This week, the full House of Representatives will vote on H.R. 2936, the “Resilient Federal Forests Act,” introduced by Rep. Bruce Westerman (R-AR). Under the guise of addressing fire, the bill proposes a number of deeply problematic provisions, including removing all required environmental analysis and public process under the National Environmental Policy Act (NEPA) from the development of forest plans, the management blueprints for national forests, which last 15 to 20 years, or more.
Forest planning is a cornerstone of how our national forests are managed, and analysis under NEPA is an essential part of that process. NEPA ensures that land management decisions consider environmental impacts, but it’s also an essential element of public process in decision making, allowing the public to weigh in on alternatives under consideration.
NEPA is a big part of how public landowners (i.e., all of us) make sure that agencies are doing their jobs and considering things that can affect ecological values and outdoor recreation. It also should go without saying that developing a 15 to 20 year management plan needs to include proper environmental analysis.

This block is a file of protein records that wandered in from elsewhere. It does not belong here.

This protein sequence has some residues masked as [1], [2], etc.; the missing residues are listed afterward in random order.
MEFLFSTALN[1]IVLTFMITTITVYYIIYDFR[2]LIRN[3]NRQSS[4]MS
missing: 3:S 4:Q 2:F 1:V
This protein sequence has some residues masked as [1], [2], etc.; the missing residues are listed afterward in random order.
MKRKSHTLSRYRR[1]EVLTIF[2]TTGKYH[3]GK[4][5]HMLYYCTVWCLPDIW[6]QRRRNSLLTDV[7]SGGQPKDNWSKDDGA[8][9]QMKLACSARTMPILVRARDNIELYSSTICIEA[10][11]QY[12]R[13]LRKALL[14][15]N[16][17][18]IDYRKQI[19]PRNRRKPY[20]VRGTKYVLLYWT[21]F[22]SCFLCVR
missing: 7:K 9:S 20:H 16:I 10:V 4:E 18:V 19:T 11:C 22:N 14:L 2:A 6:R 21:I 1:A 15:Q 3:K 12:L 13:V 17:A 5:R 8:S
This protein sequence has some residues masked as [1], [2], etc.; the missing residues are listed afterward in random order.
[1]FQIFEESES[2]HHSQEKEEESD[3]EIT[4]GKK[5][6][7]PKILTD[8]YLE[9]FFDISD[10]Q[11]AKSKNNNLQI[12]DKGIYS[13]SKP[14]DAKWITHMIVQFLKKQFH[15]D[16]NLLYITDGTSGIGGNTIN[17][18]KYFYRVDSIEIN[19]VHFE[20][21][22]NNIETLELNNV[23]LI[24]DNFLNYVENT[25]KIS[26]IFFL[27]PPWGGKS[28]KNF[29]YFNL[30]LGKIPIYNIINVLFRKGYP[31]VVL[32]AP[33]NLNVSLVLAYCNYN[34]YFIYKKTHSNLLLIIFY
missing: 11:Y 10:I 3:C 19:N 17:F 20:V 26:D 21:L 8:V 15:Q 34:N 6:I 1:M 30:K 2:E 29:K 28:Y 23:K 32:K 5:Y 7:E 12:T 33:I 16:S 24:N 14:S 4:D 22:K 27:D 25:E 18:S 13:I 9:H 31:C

Among the bill’s other provisions, it would:
- Create “categorical exclusions” from environmental analysis for logging projects on areas up to 30,000 acres;
- Drastically curtail opportunities for judicial review of land management decisions;
- Imperil roadless areas and national monument protections; and
- Fail to fully address the problem of fire suppression funding.
The House is expected to vote on this bill as soon as Wednesday, November 1. Please take a moment to reach out to your representative.